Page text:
For all types of investors, the key is to balance investment risk with opportunity risk in a way that reflects a client’s unique risk tolerance. Simply put, volatility is not the only risk to consider. It’s equally important to help clients make investment choices in context with their life situation. What is their investment horizon? What stage of life are they in? What are their financial goals?
During stressed markets, you can help reorient clients to the long-term outcomes they sought to achieve in the first place. And review how well-positioned they are to reach those goals. The best time, however, to start educating clients about potential risks and how you can help is early in the relationship and before market volatility strikes.
To help you engage in conversations that reinforce your value as an advisor — ones that help clients put risks in context, identify goals, and reveal biases that may make them vulnerable to poor investment decisions — check out the goals-based planning conversation guide below:
Volatility and market downturns may be inevitable, but they shouldn’t undermine an investor’s ability to meet their long term financial goals.
All the rational financial discussions in the world won’t propel an investor to their goals if they are not aware of their tendency to make decisions emotionally. That’s where you as the advisor can add value and, in the process, strengthen relationships with your clients.
More specifically, you can help them:
For more on what you can do amid current market volatility, read over our list of 4 Things Investors Can Do in Volatile Markets.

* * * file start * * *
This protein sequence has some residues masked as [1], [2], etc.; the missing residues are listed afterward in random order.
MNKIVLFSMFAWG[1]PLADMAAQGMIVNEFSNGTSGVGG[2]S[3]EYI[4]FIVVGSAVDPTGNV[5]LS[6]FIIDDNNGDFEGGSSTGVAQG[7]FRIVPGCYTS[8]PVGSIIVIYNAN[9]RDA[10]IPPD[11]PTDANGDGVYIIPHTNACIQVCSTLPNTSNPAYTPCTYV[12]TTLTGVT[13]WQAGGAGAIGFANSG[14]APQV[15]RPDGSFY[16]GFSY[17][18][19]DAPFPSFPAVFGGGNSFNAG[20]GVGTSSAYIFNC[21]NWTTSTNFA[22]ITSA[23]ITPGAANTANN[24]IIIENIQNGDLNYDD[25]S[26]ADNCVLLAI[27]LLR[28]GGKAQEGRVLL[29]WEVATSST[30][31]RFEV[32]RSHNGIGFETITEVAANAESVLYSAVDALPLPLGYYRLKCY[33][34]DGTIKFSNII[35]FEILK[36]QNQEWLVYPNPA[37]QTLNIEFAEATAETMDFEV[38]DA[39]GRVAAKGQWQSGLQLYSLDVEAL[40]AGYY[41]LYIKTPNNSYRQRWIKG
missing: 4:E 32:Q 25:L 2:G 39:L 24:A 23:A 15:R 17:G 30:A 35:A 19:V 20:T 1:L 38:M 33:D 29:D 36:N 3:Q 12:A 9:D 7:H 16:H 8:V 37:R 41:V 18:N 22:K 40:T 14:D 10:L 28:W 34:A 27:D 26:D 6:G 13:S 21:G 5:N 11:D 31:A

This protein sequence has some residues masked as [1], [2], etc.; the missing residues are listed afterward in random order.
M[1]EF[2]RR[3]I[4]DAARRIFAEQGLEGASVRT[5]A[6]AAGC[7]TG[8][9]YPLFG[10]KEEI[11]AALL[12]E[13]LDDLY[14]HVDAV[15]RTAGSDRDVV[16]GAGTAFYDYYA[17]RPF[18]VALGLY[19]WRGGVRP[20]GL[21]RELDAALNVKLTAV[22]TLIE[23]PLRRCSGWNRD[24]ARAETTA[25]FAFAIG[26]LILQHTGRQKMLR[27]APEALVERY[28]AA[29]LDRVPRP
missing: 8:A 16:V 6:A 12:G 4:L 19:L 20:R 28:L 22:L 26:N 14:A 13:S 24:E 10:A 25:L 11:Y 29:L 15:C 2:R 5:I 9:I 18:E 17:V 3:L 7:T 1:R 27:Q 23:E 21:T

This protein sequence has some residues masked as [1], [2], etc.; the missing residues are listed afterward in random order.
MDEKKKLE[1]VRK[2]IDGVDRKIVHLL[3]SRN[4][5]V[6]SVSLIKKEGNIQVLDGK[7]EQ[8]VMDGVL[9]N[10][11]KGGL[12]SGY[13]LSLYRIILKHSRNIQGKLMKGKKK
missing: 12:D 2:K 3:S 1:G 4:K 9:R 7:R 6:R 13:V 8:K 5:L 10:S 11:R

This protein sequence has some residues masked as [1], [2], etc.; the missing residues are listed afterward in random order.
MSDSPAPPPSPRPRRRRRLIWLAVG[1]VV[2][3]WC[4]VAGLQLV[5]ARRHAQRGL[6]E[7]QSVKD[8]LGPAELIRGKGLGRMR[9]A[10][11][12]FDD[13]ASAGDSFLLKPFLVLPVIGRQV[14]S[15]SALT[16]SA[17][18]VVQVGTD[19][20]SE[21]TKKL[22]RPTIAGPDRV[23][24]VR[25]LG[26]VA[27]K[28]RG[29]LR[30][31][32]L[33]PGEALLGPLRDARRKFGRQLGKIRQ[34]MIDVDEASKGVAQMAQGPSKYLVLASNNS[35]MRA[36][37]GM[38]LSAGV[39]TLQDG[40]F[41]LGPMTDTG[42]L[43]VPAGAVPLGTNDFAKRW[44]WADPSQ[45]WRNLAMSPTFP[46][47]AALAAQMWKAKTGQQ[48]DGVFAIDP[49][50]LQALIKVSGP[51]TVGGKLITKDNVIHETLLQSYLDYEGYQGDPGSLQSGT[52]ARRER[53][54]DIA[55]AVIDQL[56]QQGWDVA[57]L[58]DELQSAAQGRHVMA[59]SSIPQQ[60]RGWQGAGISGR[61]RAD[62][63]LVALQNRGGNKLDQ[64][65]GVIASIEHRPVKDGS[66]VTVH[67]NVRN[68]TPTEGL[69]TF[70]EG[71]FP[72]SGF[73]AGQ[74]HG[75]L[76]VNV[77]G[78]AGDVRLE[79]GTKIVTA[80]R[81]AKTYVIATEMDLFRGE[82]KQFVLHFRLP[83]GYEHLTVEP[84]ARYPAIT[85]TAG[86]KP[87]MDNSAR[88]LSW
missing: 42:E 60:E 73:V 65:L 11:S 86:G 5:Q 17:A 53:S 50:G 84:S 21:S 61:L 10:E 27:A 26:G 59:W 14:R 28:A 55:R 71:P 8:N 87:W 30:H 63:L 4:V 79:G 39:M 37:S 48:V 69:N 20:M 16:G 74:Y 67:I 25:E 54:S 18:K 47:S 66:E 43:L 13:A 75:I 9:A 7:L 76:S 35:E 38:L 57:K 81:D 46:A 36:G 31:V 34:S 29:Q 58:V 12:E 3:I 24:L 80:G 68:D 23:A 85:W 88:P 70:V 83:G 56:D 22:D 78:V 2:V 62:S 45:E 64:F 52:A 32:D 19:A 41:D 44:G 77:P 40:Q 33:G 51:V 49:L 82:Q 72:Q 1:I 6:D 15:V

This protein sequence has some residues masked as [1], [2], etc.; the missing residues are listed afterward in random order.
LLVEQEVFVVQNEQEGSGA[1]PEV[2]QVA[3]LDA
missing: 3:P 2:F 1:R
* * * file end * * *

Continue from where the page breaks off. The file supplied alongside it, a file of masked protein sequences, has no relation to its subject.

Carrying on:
1 Bloomberg Finance L.P., based on daily returns since 1950 for the S&P 500 Index. Calculations by SPDR Americas Research. Index returns are unmanaged and do not reflect the deduction of any fees or expenses. Index returns reflect all items of income, gain and loss and the reinvestment of dividends and other income as applicable. Past performance is not a reliable indicator of future performance.
The tendency of a market index or security to jump around in price. Volatility is typically expressed as the annualized standard deviation of returns. In modern portfolio theory, securities with higher volatility are generally seen as riskier due to higher potential losses.
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The views expressed in this material are the views of the State Street Global Advisors Practice Management Group through the period ended February 28th, 2020 and are subject to change based on market and other conditions. The opinions expressed may differ from those with different investment philosophies. The information provided does not constitute investment advice and it should not be relied on as such. It does not take into account any investor's particular investment objectives, strategies, tax status or investment horizon.
This document contains certain statements that may be deemed forward-looking statements. Please note that any such statements are not guarantees of any future performance and actual results or developments may differ materially from those projected.